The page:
Critics point out that the project costs $15 billion, or about $650 for every man, woman and child on Taiwan. Funded by private means, it is billed as the largest Build-Operate-Transfer project in known history, but the development corporation THSRC consistently failed to meet its funding targets on time. The project has also been dogged by allegations of poor quality construction, claims of unresolved safety concerns (due to three derailments during the tests in early November 2006) by THSRC oppositions, and the one year long delay. [cite news | first=Shelley | last=Shan | pages=2 | title=Kuo sets deadline for inspection | date=May 4, 2006 | publisher=The Taipei Times | url=http://www.taipeitimes.com/News/taiwan/archives/2006/05/04/2003306050 ]

Supporters of the project believe THSR will help relieve traffic congestion along the heavily traveled western corridor, while having the advantages of greater safety, high transit volume, low land occupancy, energy economy and low pollution. For example, "The New York Times" reported, "Passengers who travel on a fully loaded train will use only a sixth of the energy they would use if they drove alone in a car and will release only one-ninth as much carbon dioxide, the main gas linked to global warming."

As of March 2008, the THSR employed 54 Taiwanese drivers and 35 from overseas, most of whom were French nationals. A pressing problem in the future will be training and hiring sufficient drivers. The THSR estimates it will need about 100 Taiwanese drivers to reach its target of round-trips. [cite news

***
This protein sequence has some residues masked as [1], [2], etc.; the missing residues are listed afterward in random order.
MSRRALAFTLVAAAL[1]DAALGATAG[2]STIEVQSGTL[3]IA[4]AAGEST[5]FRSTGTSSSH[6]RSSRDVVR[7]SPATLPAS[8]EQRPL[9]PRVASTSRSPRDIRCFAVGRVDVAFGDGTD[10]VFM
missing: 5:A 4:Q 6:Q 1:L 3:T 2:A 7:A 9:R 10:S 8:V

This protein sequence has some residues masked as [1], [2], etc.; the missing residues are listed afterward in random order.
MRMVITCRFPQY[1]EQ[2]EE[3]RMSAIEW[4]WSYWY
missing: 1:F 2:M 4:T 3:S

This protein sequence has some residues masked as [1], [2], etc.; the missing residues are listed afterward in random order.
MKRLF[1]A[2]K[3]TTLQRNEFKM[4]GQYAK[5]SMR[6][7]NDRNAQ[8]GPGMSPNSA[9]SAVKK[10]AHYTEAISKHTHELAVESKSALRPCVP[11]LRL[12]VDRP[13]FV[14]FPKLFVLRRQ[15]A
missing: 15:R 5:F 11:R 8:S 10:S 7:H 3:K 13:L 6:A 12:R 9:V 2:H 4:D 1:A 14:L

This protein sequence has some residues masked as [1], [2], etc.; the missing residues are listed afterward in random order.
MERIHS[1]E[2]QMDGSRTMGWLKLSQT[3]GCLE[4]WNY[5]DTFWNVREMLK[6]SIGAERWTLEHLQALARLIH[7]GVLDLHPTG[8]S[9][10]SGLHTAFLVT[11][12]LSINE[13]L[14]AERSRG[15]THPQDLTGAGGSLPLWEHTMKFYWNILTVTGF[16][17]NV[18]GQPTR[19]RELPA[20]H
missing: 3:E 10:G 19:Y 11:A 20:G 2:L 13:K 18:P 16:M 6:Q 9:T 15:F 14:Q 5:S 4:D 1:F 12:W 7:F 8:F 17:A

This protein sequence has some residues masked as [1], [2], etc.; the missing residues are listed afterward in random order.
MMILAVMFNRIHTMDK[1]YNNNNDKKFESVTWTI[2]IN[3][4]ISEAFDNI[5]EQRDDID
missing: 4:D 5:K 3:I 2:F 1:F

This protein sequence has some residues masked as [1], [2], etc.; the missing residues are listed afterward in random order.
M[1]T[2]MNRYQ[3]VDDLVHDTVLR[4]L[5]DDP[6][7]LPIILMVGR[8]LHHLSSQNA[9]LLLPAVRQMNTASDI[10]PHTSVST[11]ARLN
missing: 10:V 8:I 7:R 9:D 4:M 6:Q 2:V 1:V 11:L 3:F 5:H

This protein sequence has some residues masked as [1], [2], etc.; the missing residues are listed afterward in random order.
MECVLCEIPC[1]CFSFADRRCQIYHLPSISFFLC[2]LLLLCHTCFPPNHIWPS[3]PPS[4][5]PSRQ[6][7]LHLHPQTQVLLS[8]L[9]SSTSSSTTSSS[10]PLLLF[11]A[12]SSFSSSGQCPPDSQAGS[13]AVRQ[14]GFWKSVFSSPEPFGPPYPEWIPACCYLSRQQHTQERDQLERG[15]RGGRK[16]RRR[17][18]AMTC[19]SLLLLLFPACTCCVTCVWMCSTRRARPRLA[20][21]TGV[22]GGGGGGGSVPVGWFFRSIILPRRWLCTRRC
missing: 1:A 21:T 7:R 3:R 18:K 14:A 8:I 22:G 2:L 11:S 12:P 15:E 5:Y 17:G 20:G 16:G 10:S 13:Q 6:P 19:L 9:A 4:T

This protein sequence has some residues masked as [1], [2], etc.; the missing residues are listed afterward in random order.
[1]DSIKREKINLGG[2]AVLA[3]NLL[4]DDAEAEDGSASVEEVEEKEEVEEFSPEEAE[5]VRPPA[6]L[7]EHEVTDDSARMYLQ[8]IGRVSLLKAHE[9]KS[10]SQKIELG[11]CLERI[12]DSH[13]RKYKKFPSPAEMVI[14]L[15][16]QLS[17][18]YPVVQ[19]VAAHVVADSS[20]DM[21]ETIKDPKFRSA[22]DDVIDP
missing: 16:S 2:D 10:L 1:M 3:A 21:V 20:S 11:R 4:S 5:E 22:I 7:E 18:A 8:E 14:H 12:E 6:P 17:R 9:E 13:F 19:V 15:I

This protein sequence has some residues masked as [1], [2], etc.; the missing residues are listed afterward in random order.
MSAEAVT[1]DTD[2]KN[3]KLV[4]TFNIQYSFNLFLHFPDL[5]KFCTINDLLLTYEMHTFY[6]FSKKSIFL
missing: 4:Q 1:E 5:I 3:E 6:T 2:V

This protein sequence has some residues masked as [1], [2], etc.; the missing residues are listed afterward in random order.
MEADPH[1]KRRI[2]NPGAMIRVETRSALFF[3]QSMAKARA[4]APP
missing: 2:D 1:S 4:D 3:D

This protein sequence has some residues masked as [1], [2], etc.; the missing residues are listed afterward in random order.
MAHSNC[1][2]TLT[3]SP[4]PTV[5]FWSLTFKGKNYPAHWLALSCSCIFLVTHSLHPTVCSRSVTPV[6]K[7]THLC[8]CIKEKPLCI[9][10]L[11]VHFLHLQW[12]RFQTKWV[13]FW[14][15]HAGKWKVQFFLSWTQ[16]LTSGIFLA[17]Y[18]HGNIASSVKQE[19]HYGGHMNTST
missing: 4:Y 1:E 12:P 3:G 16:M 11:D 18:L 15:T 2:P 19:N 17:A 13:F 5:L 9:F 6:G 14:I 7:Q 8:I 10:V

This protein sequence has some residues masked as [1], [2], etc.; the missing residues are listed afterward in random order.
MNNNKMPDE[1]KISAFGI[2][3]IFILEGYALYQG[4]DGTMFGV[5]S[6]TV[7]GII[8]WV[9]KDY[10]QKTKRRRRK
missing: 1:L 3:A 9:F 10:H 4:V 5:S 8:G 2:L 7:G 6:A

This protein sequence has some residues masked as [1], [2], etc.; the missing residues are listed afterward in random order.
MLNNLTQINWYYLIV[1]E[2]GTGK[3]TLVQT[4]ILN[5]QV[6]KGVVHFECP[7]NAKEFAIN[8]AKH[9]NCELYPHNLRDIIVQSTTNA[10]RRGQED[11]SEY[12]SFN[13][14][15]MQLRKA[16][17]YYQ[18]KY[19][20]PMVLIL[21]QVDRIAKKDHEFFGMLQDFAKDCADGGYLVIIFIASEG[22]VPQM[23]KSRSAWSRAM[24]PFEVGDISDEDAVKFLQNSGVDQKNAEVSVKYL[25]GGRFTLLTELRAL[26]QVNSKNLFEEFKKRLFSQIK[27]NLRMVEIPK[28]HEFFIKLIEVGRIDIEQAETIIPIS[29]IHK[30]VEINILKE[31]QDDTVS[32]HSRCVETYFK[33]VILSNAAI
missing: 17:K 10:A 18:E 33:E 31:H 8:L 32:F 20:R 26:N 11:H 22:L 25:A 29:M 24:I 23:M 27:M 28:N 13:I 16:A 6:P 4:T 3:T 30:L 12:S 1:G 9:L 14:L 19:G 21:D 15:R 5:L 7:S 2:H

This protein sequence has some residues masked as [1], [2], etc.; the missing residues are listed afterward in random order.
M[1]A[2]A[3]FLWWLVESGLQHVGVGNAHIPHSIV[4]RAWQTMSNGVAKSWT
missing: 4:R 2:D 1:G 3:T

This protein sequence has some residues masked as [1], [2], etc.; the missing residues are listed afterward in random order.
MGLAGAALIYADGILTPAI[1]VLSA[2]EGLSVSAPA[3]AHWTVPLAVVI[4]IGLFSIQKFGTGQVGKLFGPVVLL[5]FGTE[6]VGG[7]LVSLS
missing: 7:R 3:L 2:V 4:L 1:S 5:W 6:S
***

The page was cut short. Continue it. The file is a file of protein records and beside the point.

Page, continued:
title= In Taiwan, change comes speedily
publisher= Asahi Shimbun
date= March 18, 2008

Despite pre-opening doubts, the rail line has reduced much of the Western Taiwan domestic air traffic due to its popularity.


All trains stop at Taipei, Banciao and Taichung stations, but there are several service patterns for other stations. [cite web|url=http://www.thsrc.com.tw/en/ticketing/timetable.asp|title=THSR Timetable, effective November 9, 2007|accessdate=2007-11-05]

* Train numbers 1xx: Taipei to Zuoying, stops at Banciao, Taichung only
* Train numbers 2xx: Taipei to Zuoying, stops at Banciao, Taichung, Chiayi, Tainan
* Train numbers 3xx: Taipei to Zuoying, stops at Banciao, Taoyuan, Hsinchu, Taichung
* Train numbers 4xx: Taipei to Zuoying, stops at all stations, local service.